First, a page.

2020 Awards for Innovations in Teaching and Learning

August 19, 2019
Submitted By: Office of Marketing and Communication
photo of Reihaneh Jamshidi
Reihaneh Jamshidi
photo of Linda Moran
Linda Moran
photo of Kiwon Sohn
Kiwon Sohn
photo of Shirley Wang
Shirley Wang

The University’s annual Awards for Innovations in Teaching and Learning recognize faculty members who have shown exceptional dedication, innovation, and effectiveness in the classroom through recent and specific achievements in teaching. The 2020 winners were announced during the virtual faculty-staff kickoff yesterday. This year’s awardees:

Reihaneh Jamshidi, assistant professor of mechanical engineering in the College of Engineering, Technology, and Architecture, designed and added a simulation module based on Finite Element Analysis (FEA) to the course Mechanical Engineering Materials. With the new module, it is now feasible to simultaneously harness the power of simulations for predicting and visualizing results of material testing, and provide a virtual lab that can be easily deployed when necessary. This effort represents a fresh, innovative approach to creative teaching and learning—and the value of virtual engineering labs has never been greater than during the current pandemic. "While most modern textbooks incorporate basic FEA theory," explains Professor of Mechanical Engineering Ivana Milanovic, "FEA is typically not used to teach the concepts of machine design and materials. Dr. Jamshidi’s work illustrates that it is possible to use FEA to teach fundamental engineering topics, and, conversely, to use the very same engineering topics to teach FEA. Dr. Jamshidi is the first faculty in CETA to apply FEA this early in curriculum and to strategically couple it with the laboratory portion of the course."

Linda Moran, assistant professor and department chair of academic strategies in Hillyer College, has turned her creative sophomore Hillyer honors class into much more than a course. She is preparing students to become leaders who can make a difference in their corner of the world. "Her work with students on service learning and then public display of their projects has been a source of inspiration for students, a builder of key attitudes and skills for our difficult times, and generative of future activism," says Marcia Bundy Seabury, professor and chair in the Department of English, Hillyer College. "These students are not the typical presenters in a Shaw Center poster session, not upperclassmen discussing work in their majors. Rather, these are 'typical' underclassmen. Further, many Hillyer students lack self-confidence. But Professor Moran has clearly coached them well as presenters, to stand proud, speak clearly, and advocate for their work."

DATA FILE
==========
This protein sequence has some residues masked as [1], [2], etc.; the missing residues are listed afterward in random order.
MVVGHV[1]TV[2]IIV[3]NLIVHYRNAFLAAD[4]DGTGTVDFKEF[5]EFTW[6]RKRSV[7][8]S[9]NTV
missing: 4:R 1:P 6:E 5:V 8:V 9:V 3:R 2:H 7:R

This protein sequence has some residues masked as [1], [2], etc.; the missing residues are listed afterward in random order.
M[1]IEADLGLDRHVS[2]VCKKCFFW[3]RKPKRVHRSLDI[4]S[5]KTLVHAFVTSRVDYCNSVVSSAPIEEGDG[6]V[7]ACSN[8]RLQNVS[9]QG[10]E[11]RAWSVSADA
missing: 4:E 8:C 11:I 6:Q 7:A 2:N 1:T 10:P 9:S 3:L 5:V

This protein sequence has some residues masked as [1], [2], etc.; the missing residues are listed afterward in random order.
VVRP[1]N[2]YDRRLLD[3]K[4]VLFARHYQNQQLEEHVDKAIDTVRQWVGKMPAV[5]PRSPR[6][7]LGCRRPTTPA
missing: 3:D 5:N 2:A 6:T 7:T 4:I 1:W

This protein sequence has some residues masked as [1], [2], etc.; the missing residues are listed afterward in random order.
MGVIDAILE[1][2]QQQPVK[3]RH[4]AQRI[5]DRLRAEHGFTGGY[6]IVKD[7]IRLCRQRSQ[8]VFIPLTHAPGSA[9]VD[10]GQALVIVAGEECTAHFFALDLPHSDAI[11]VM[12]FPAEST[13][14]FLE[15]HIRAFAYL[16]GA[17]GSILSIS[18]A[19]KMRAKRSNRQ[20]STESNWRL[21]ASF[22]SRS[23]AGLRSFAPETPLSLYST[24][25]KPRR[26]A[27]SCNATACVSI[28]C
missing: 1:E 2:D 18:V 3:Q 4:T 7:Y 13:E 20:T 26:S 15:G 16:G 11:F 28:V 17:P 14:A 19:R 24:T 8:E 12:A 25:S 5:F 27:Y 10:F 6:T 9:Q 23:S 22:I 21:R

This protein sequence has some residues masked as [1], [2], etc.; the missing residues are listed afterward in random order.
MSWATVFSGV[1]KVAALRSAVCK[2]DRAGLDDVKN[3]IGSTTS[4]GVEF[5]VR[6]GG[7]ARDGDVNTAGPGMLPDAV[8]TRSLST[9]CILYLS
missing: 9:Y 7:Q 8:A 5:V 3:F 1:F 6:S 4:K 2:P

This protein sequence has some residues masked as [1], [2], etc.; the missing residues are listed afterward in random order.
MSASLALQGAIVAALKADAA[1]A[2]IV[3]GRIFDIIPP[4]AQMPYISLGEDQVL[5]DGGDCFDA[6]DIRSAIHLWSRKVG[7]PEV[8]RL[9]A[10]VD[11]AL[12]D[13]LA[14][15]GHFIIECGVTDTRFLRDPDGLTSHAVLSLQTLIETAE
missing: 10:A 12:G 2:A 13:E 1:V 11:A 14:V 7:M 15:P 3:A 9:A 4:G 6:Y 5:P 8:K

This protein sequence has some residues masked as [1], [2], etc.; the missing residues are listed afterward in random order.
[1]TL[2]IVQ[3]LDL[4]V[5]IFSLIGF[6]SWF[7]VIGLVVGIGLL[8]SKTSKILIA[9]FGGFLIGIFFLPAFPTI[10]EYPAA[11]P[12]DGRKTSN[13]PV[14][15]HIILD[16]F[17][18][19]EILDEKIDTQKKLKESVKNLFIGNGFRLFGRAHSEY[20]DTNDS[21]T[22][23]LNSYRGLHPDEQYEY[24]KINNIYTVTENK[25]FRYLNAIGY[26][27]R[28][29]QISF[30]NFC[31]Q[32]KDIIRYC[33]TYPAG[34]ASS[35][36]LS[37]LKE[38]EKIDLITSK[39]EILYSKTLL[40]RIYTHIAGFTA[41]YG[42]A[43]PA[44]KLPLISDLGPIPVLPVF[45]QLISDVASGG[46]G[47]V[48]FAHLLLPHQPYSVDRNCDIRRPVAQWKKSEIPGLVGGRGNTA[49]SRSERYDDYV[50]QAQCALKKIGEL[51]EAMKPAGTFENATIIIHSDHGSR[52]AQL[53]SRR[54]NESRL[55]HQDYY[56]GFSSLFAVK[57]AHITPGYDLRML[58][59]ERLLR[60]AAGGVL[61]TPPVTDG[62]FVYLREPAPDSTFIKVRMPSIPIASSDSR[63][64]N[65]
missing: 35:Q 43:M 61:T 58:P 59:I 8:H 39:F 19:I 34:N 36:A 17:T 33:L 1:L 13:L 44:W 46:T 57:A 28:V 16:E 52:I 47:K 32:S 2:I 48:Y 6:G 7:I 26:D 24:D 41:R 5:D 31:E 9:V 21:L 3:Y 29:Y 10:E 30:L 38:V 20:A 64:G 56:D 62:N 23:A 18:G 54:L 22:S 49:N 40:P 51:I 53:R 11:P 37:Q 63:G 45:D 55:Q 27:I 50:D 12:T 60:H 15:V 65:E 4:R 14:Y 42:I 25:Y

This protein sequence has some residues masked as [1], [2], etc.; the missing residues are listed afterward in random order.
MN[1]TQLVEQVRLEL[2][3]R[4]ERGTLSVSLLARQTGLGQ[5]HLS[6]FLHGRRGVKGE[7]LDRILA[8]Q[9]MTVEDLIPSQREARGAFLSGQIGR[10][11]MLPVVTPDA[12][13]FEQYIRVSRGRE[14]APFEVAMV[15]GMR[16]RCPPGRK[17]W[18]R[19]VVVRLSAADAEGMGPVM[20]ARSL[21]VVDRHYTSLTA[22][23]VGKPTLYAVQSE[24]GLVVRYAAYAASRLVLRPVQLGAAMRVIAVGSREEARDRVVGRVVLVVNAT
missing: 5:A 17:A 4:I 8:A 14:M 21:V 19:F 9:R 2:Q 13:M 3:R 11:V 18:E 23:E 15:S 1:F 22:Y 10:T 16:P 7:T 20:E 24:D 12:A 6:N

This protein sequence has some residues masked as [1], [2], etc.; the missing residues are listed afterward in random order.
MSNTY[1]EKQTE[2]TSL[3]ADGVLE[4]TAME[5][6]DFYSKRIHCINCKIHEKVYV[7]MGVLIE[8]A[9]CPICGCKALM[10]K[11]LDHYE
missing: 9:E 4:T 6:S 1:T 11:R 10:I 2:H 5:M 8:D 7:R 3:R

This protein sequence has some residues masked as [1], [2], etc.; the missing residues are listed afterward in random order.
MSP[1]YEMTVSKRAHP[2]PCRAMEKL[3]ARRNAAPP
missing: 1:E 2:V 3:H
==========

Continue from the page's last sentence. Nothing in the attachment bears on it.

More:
Kiwon Sohn, assistant professor of electrical and computer engineering in the College of Engineering, Technology, and Architecture, has successfully adopted integrative learning strategies that have allowed students to benefit from knowledge and techniques from various disciplines essential to robotics. He has used various new technologies to enhance both in-person and remote studies of robotics using interdisciplinary research, and has worked tirelessly to develop effective teaching materials that allow his courses to keep pace with rapidly changing technology—and to challenge students to reach their full potential. "Dr. Sohn’s particular area is humanoid robotics, which further adds elements of biology and physiology to robotic systems," says Patricia Mellodge, associate professor in the Samuel I. Ward Department of Electrical and Computer Engineering (ECE). "Students taking the ECE robotics course sequence benefit from his vast experience working with a wide range of robotic systems. Not only are these courses popular with students, but they also attract students from a variety of majors in engineering and computer science.”

Shirley Wang, assistant professor of management in the Barney School of Business, has introduced in her Management and Organizational Behavior course a new business simulation in the form of a computer game that simulates what it is like to run a business. Students step into the shoes of an executive board and make a series of decisions in the face of four crisis situations. Her students immerse themselves in business practice and learn about managing personnel, finances, operations, and delegation of authority and teamwork. Wang, in a fun way that students love, is developing leadership and decision-making skills. "Dr. Wang’s efforts toward identifying a new learning tool for Management 310, a core course for the Barney School, has provided excellent results for students’ learning and enjoyment of this course," says Associate Professor of Management Daphne Berry. "In addition, she has provided other faculty teaching the course with useful data and options for a different course learning tool."